Home again – Spring Birds and Flowers – April/May, 2013

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June 23, 2013 by Rokman61

After the discouraging results of my bird photography efforts in Asia, it was good to get back to some more cooperative subjects.

During winter, large flocks of Trumpeter Swans are observed rooting through the mud in agricultural fields (see Blog post Feb 13, 2013).  By the end of March most have left for the breeding grounds far to the north.  So it was a bit of a surprise to come upon this lone individual, on May 9th, perhaps wondering where the gang went.  Then my friend George found two of them in the same locality on May 22nd.  (Click on photos for larger views)

Swan Trump 2013.05.09 0533

Flocks of Pine Siskins are not unusual around our neighbourhood, noisily zipping around from treetop to treetop, but rarely coming down into the yard.  They purportedly like to dine on niger seed, so Norma dutifully kept a feeder full, hoping to attract them down.  For several years they paid no attention, then suddenly this spring they came in droves, all day long for weeks on end.  (Update as of mid-June, they’re gone).

Siskin Pine 2103.04.26 0415 Siskins on feed bag 2013.04.26 0398

Siskins feed flock 2013.04.17 9904

Here are a few more birds that frequent our feeders . . .

Junco dark-I 2013.04.200012

Dark-eyed Junco. They raise several broods in our yard every year.

Towhee Spotted 2013.04.20 0039

Spotted Towhee.  They too produce more than one brood per year.

Sparrow Fox 2013.04.17 9879

Fox Sparrow. Only here in winter, with one or two usually present.

Sparrow Goldencrown 2013.04.20 0049

Golden-crowned Sparrow, a fairly rare visitor, passing through in May.

The Whimbrel is a type of large sandpiper that has one of the longest migrations known – from the Arctic coastal tundra to South America.  On their spring passage they fuel up on the mudflats on our coast, and move to fields during high tide.  There is one particular field near my home where large flocks of them show up every spring.  Why this one field is so unique – maybe it’s just their whim.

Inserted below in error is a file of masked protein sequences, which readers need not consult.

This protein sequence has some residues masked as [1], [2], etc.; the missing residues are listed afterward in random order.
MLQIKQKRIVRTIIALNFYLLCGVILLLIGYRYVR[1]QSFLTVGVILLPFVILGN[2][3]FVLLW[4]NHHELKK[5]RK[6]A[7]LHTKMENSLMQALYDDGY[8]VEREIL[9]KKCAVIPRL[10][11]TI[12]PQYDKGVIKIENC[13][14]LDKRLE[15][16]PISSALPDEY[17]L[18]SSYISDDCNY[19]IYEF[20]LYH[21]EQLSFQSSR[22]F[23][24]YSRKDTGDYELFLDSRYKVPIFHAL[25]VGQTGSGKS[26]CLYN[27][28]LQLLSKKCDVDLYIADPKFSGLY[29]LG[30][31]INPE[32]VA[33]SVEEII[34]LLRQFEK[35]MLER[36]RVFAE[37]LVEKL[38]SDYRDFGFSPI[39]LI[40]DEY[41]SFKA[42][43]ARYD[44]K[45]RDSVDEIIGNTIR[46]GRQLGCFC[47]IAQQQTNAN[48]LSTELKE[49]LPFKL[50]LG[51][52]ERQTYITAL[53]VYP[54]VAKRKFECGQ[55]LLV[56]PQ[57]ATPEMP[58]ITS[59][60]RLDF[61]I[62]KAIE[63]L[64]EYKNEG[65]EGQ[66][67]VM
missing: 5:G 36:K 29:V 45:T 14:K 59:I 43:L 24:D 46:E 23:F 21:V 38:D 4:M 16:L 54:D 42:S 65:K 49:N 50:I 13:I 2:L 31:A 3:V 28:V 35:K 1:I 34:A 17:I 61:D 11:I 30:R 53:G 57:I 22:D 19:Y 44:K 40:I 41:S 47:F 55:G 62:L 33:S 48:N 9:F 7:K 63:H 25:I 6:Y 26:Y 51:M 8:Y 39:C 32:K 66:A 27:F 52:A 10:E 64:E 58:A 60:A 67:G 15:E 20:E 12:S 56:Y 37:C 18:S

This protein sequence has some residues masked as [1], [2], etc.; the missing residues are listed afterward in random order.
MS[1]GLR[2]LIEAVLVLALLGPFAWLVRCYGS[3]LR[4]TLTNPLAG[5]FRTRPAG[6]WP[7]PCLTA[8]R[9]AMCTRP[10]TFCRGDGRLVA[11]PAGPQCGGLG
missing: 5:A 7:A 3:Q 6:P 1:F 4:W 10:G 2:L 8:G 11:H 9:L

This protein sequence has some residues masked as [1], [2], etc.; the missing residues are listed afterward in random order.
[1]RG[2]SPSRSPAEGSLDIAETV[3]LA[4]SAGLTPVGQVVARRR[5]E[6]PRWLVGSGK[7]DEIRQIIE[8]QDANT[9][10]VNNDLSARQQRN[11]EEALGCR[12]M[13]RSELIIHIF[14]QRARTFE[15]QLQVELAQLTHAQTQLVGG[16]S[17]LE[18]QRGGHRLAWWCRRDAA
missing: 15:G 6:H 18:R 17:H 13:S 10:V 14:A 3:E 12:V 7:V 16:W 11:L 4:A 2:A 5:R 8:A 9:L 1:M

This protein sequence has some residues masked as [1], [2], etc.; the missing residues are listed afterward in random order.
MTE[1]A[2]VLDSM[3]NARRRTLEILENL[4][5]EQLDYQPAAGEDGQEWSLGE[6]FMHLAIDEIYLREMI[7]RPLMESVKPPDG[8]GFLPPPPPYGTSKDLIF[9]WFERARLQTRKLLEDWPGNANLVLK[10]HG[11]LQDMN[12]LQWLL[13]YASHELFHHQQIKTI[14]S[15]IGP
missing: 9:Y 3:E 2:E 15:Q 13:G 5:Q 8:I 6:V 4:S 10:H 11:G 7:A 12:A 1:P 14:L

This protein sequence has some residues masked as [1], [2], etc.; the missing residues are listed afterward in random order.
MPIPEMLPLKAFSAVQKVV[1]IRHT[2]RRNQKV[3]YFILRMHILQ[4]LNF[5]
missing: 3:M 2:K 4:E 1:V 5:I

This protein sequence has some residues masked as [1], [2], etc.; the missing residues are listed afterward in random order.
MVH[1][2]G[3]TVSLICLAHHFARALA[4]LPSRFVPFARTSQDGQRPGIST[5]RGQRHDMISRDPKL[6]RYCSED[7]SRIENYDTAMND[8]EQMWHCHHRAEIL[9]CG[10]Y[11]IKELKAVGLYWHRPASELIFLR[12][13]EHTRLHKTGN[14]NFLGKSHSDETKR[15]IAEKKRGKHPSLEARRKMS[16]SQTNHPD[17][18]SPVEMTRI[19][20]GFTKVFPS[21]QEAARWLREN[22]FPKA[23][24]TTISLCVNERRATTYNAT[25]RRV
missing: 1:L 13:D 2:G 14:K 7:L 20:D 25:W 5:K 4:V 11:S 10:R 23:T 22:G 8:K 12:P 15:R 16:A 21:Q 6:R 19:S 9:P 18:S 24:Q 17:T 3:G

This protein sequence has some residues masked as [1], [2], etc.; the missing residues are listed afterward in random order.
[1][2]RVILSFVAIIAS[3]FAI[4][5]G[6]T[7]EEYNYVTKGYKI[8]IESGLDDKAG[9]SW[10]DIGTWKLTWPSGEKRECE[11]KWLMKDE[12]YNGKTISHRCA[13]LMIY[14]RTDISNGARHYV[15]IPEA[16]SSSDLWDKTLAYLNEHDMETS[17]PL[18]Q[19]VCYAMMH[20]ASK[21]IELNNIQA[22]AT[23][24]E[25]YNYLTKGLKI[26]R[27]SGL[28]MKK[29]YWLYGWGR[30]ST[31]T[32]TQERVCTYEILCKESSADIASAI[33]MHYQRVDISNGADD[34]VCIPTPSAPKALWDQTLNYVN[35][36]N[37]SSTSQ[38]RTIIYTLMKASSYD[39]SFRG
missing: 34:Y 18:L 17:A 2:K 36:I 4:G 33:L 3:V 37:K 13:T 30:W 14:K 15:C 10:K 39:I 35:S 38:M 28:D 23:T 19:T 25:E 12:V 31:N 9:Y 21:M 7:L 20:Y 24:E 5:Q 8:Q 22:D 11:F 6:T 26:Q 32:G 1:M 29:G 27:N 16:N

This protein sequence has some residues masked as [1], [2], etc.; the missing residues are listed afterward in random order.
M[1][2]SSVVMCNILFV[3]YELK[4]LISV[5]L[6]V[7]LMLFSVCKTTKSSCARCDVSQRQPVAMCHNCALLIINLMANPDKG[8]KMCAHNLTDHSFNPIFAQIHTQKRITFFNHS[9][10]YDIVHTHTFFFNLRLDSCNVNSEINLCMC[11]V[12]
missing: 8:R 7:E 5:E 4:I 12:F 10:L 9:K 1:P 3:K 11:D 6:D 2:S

Whimbrel x10 2013.05.11 0617

Spring is the season for locally-nesting waterfowl to produce a new batch or two.  Here are some goslings that are well-advanced by end of May.

Goslings Canada 2013.05.27 1111

This is one of the parents – an unusually pale Canada Goose.  Interestingly, the geese that nest locally are non-migratory and were introduced to the area from several different populations, hence we refer to them as ‘mutt’ geese.  In some places they have become an overabundant nuisance – golfers for one don’t like to get their fancy shoes messed up with goose poop.

Goose Canada pale 2013.05.27 1124

The cover photo on one of the most popular field guide books features a magnificent Red-tailed Hawk.  Birders are always looking for an opportunity to match this iconic image.  Here is my best attempt to date.

Hawk Red-tailed 2013.04.24 0298

This is the ‘original’ – still some room to up my game.

Sibley cover 1131

The first technique that bird photographers learn is that with digital cameras one can take numerous photos – it’s a bit like aiming at a target by throwing a handful of projectiles at it.  The second thing one learns is to throw a huge bucketful.  This leads to numerous frames of a single subject, and one is faced with the dilemma of what to do with so many of them.  In most cases only a few stand out, and the rest can be junked.  Occasionally one encounters a bird that sits still for a bit and allows you to take a whole batch of which virtually every one is a winner – however, they are almost all identical!  It is prudent to delete such ‘duplicates’, but oh such anguish on seeing your best images getting nuked.

Less often a bird hangs around close-in and allows for many shots with different poses and background.  Now one has another dilemma – what to do with lots of really decent shots of the same subject but many quite unique.  Exactly the situation I faced with this Hairy Woodpecker, and decided to include several.

Woodpeck Hairy 2013.05.23 0780

Woodpecker Hairy 2013.05.20 0728


Woodpecker Hairy 2013.05.20 0716

Tree hugger.

Woodpecker Hairy 2013.05.20 0735

Woodpecker Hairy fly 2013.05.20 0722

Enough! I’m outa here!

Ospreys are unique and fascinating birds.  They are obligate fish-eaters, and occur all around the world.  Since they always build their nests in conspicuous places, they provide a lot of pleasure to observers, especially anyone with a camera.  This pair chose to build within a few metres of a very popular boat-launching dock!  Unfortunately, there was just too much commotion going on, and the nest was quickly abandoned.

Osprey pair on nest 2013.05.23 0972


Every once in a while, a rare bird is sighted in our local area and all the hard-core birders flock out to get a look.  We were treated to several goodies this April/May.

This Dicksissal was an unprecedented find, coming to a feeder in the village of Ladner.  Most of the time it was concealed behind a fence, and made brief appearances perched high in trees, so my photos at best could only be described as ‘documentary’.

Dicksissal 2013.04.23 0259

At about the same time, a Palm Warbler was spotted in Richmond.  They show up every few years, but this one didn’t hang around for long.  I was lucky to catch a few useable photos.

Warbler Palm 2013.04.22 0161

And this Upland Sandpiper was the hit of the spring season, drawing a huge excited crowd.  It stayed hidden in tall grass for much of the time, eventually providing photo ops for those who both waited and got lucky.

Sandpiper Upland 2013.05.25 1070